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Wells Scores Big With Parking Plan

Adding to the Washington Nationals’ Opening Day win on Sunday, city, transit and team officials proclaimed a second victory this week — a mostly smooth transit and parking operation for the debut of Nationals Park.

Metro ridership and use of the team’s free shuttle from RFK Stadium were high.

But another key element of the equation was the performance of Ward 6 Councilmember Tommy Wells’ (D) new pilot parking plan for the area.

With non-Ward 6 residents limited to two hours of parking on most streets around the ballpark, the District’s Department of Public Works was out in full force ticketing and towing cars. The department reported issuing 716 tickets and towing 103 cars from the area during Saturday’s exhibition game and Sunday’s opener.

“Overall, what we heard was that the message of ‘Don’t drive. Take Metro,’ was heard pretty loudly,” said Charles Allen, Wells’ chief of staff. “Enforcement was strong. We’ll continue to monitor it, but we like where we started off.”

Andy Litsky, an Advisory Neighborhood commissioner who worked with Wells’ office on the parking plan, said he had not heard major complaints from residents.

An informal game day survey of the parking situation near the stadium on Sunday night showed a mixed performance on enforcement.

Some non-Ward 6 cars parked the entire game with no ticket, while others were towed or received tickets ranging from $15 to $30.

One car spotted right across the street from the stadium in a no-parking zone was ticketed for only $20 — well short of the $35 the Nationals were charging for their limited number of parking spaces.

“For a standard violation … we should most definitely ramp that ticket up,” Litsky said. “If somebody can drive in from Maryland and get only a $20 ticket, then why the hell not do it?”

Rick Shapiro, a management consultant from Northwest, decided to drive to the game and had a parking experience that supports the message Wells is trying to spread among fans.

Shapiro and a friend from Virginia circled the ballpark, but said the parking restrictions and presence of city tow trucks led them to the Barracks Row area in search of legal parking.

They wound up parking at Ninth Street and Pennsylvania Avenue Southeast. The spot was just outside of the area with restricted hours and enhanced enforcement, making it legal and free. But it was a 20-minute walk from the ballpark.

Shapiro said he heard the warnings from the team and city to take Metro but was running late and decided to drive.

“As in lots of things in life, you have contingencies. But Metro is definitely the way to go,” he concluded.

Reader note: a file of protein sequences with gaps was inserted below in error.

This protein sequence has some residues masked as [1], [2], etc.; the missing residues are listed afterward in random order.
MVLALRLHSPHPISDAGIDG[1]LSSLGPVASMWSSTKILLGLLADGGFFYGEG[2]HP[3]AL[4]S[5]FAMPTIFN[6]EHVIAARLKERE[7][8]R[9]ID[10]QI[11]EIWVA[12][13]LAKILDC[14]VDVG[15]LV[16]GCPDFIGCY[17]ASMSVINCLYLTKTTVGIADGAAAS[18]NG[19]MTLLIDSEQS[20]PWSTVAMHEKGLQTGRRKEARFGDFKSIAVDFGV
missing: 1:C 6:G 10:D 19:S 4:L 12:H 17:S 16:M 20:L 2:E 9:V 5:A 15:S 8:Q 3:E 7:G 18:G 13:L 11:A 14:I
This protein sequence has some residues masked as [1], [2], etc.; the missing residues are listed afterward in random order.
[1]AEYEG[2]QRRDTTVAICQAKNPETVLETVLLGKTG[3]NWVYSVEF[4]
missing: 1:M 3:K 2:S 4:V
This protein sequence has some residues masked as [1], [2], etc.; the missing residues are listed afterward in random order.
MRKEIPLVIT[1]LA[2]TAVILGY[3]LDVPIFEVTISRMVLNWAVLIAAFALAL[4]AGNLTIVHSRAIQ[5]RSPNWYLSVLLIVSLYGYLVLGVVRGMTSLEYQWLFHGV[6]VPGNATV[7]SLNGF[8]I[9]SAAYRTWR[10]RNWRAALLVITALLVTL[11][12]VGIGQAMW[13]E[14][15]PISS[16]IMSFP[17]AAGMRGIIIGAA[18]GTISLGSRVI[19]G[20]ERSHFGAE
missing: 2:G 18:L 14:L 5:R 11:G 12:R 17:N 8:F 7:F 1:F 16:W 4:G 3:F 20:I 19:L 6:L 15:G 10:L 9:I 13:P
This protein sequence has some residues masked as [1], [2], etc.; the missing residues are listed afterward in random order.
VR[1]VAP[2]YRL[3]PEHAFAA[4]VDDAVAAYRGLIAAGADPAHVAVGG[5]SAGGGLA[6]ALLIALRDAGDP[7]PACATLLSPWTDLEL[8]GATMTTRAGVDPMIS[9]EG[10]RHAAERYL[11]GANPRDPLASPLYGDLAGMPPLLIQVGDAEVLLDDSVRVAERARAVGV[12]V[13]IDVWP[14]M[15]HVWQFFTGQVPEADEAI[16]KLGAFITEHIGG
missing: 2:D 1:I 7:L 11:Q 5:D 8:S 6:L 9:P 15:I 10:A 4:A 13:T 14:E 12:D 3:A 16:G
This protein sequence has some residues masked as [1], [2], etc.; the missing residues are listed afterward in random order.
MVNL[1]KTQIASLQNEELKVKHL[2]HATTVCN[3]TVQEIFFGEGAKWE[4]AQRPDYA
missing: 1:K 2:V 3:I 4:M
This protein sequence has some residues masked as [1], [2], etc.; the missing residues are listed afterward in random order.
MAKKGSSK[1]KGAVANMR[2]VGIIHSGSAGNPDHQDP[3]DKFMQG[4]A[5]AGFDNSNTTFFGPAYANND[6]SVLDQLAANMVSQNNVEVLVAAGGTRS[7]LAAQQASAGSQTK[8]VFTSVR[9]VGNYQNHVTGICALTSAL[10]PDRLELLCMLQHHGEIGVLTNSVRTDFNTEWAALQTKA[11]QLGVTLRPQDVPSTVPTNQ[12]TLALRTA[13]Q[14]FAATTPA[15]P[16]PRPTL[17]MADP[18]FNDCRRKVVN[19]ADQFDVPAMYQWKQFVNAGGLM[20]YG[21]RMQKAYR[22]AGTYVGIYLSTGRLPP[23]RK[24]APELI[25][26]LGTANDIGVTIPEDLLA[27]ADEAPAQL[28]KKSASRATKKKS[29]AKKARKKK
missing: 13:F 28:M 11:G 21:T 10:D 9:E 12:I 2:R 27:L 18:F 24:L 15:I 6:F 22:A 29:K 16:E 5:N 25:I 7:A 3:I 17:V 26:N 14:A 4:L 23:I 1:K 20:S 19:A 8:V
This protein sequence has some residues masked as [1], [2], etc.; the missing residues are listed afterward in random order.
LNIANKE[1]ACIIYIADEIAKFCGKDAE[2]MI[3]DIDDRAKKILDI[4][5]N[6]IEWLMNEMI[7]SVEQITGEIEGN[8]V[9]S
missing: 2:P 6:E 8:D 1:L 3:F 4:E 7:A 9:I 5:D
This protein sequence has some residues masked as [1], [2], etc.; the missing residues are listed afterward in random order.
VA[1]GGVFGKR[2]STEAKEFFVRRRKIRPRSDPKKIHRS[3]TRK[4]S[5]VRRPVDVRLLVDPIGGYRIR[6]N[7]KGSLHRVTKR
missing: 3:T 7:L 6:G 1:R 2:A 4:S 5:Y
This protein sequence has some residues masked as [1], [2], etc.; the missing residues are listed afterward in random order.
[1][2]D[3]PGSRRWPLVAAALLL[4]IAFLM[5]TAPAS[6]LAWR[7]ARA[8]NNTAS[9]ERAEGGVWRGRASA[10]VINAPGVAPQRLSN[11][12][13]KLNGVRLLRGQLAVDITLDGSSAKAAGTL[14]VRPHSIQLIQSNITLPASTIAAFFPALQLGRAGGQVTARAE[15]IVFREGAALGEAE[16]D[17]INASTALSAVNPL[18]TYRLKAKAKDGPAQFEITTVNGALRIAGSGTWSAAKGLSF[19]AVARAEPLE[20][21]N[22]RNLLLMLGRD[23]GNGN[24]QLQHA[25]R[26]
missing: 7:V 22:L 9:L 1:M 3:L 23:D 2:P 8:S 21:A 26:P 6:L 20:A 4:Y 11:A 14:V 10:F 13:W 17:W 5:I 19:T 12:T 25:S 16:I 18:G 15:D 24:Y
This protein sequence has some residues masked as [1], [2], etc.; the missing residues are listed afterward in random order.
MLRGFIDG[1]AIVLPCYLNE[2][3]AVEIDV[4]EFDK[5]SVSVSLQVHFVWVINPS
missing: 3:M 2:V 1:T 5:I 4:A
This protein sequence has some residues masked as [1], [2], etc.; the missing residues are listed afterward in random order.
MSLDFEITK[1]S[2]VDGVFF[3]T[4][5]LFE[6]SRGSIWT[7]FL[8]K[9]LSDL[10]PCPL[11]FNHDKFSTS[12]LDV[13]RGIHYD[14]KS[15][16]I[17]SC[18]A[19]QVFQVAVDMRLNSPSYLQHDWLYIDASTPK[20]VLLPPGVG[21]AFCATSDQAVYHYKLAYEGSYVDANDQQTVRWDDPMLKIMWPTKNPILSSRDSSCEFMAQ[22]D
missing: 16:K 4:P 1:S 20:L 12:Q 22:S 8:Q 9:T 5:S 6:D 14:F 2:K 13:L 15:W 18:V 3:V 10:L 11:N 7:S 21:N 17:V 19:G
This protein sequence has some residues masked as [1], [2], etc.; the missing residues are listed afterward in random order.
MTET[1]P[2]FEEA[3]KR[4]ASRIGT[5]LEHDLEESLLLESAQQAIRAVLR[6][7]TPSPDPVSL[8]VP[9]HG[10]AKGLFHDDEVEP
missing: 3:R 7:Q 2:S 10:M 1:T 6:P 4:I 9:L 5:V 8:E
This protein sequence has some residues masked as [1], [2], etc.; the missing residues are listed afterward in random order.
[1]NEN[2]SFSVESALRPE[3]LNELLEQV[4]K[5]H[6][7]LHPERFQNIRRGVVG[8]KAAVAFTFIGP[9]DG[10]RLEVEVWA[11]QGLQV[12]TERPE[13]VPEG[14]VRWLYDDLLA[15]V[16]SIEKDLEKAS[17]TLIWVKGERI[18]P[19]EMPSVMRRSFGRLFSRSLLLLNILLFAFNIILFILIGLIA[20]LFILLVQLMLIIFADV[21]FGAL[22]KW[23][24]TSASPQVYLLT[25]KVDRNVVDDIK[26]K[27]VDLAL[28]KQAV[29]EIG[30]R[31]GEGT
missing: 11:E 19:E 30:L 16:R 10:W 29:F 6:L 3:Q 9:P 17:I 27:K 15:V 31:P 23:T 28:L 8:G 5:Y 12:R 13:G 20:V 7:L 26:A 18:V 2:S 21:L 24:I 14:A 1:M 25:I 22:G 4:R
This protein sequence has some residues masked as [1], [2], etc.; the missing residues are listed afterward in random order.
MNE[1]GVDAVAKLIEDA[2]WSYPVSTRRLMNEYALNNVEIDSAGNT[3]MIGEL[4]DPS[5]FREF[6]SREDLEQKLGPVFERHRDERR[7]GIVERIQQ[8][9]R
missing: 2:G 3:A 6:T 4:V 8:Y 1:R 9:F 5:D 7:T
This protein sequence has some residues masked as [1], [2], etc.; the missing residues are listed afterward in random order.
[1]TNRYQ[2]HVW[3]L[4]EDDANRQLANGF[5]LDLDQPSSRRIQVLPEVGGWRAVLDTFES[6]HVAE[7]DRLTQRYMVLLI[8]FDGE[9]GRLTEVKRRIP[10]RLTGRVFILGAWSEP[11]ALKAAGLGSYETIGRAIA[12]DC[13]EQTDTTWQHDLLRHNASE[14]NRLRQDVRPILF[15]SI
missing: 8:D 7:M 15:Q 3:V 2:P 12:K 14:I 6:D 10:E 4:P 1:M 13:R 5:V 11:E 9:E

One idea discussed but not included as part of Wells’ parking plan was to create a subzone within Ward 6 to keep residents from parts of the ward far from the stadium from parking near the ballpark when attending games.

Bill Phillips, the president of Friends of Garfield Park, said he noticed a number of fans parking across from the park, located at Second and F streets Southeast.

“Then you go look at their cars and see that they’re Zone 6. They’re perfectly legal,” Phillips said.

He said the creation of a subzone would be discussed again as neighborhood and city officials evaluate how Wells’ parking plan worked.

Before the game, a handful of fans were waiting along Barracks Row for Metro’s N22 bus, which connects Union Station to the Navy Yard via Eighth Street Southeast.

Jim Mifund and Lissa Provenzo, a couple from Gaithersburg, Md., took the Metro to Eastern Market and ate at The Ugly Mug on Eighth Street Southeast before the game, then walked to the park.

The area around the stadium is so undeveloped that Barracks Row and Pennsylvania Avenue Southeast contain the nearest bars and restaurants.

“We’d definitely prefer something closer,” said Provenzo, who works in financial services, “but we’re adventuresome.”

Fans lined M Street Southeast after the game for the free Nats Express shuttle back to RFK, and a handful walked down M and then north on Eighth Street.

Cars along Eighth Street were littered with parking tickets.

But as a reward for their 20-minute walk, Shapiro and his friend returned to their legally parked car on Pennsylvania Avenue with nothing on their windshield but a business card from a cleaning service.

“Standard Cleaning got me, but the D.C. police didn’t,” Shapiro said.

Although Opening Night went smoothly, Litsky cautioned that residents will continue to monitor the city’s performance. He pointed to the Nats’ return home next week.

“The big test comes next Monday,” Litsky said. “It will be the first home game on a weekday night during rush hour. I think at that point we’ll have real shakedown and figure out what the true situation will be.”

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